That being said, you can read every book, forum thread, group discussion, and blog post written about tarot ever but if you don’t actually pick up the cards and try it out for yourself, it’s never going to feel real for you- it’s just going to feel like memorizing the answers to the world’s most complicated flash cards.  To actually connect with and learn to read the cards-rather than recite their definitions- you need to actually use them.  Rather than go back to the initially over-whelming 5-card spread, I started with picking one card for myself each day based solely on the imagery of the card and if I felt it was speaking to me at that moment. Note: for this reason, I recommend that beginning tarot enthusiasts start with a fully illustrated deck.  Stay tuned for an upcoming post on best decks for beginners next week!)

First, I spent some time contemplating the message I felt the card was trying to give, just based on my intuition and the picture itself.  Then I looked in the book and compared my thoughts to the author’s interpretations, often underlining or making notes in the book.  I know that not everyone is a fan of marking up their tarot books, and a deck with a little white book versus an actual book might or using an e-book might make this difficult,  and in that case, I recommend having a notepad or journal to use.  If I felt especially drawn to the card, confused about the card, or just wanted to learn more (which was usually the case) I would look up information about that specific card. Throughout the day, or until I selected a new card, I would also look for examples of how this card’s meaning was relevant to the people and situations I was encountering- such as my 8 of Swords reference above. Doing this really “sealed the deal” for me when it came to connecting with an individual card, and I still do this years later.

For more advanced tarot readers and practitioners, you can take this to the next level by comparing the card to the same card in other decks, or look back on the notes you made as a beginner and compare how your perception of certain cards has changed as you have grown as a reader.  Check out my recent post on my changing view about the Ace of Wands for an example of this.  To take it even further, consider a card outside of it’s usual context- such as, what positive messages does the 8 of Swords convey? What are the negative attributes of the World card, and how could the world card in a blockage position be interpreted? Consider these questions using the same techniques as above- base it on your instincts first, then consult the books.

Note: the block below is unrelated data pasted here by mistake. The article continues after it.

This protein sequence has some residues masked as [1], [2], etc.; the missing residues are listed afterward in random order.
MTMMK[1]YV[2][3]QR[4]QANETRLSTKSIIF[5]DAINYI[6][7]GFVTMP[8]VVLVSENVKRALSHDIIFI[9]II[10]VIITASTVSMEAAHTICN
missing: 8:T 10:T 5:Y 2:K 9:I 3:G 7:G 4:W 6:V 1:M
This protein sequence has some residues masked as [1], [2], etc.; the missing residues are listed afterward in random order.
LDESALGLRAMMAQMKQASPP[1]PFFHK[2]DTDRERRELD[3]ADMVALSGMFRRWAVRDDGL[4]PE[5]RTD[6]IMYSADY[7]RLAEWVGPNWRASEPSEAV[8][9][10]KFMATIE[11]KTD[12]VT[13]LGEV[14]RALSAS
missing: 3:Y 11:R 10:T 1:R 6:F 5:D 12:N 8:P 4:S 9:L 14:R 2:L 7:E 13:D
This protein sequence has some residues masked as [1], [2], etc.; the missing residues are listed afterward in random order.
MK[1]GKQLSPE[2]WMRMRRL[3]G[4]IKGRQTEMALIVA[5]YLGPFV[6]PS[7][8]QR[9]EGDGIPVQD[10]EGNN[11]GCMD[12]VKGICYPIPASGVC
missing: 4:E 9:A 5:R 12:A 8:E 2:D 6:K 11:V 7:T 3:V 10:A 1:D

Once you start to feel somewhat confident, then try your hand at doing multi-card daily readings to practice interpreting the cards with each other. Part 2 of this post will cover exactly that tomorrow!

What do you think about daily single-card draws?

Got another tip or technique that I missed? Let me know in the comments!

4 comments

  1. Eryn Andrews - February 27, 2014 2:00 am

    The first desk I had I read the book front and back and bought the corresponding workbook. I learn best by visualization and writing. A way I learned that I didn’t care for using reversals was by pulling a card a looking at it from both ways. It made my head hurt. So I learned the pictures and how they cause a reaction with me. Since then, I’ve used this concept when I read for others. I let them sit on my side and we look at the spread together. I gauge their reaction and walk them through the reading. It helps them see what I see but through their own filter.

    Reply
  2. admin - February 27, 2014 2:05 am

    I remember you doing that with me with the Goddess deck back in college before I even got interested in Tarot, in between making pasta for dinner while trying not to set off the fire alarm and looking at wedding magazines. Hollins Love <3

    Reply
  3. Niki - February 27, 2014 8:20 am

    Thank you! I love that you really expanded on your answer to me here. I am just stoked you took my question as an inspiration for a post. Can’t wait to read your post on multiple card spreads.

    Reply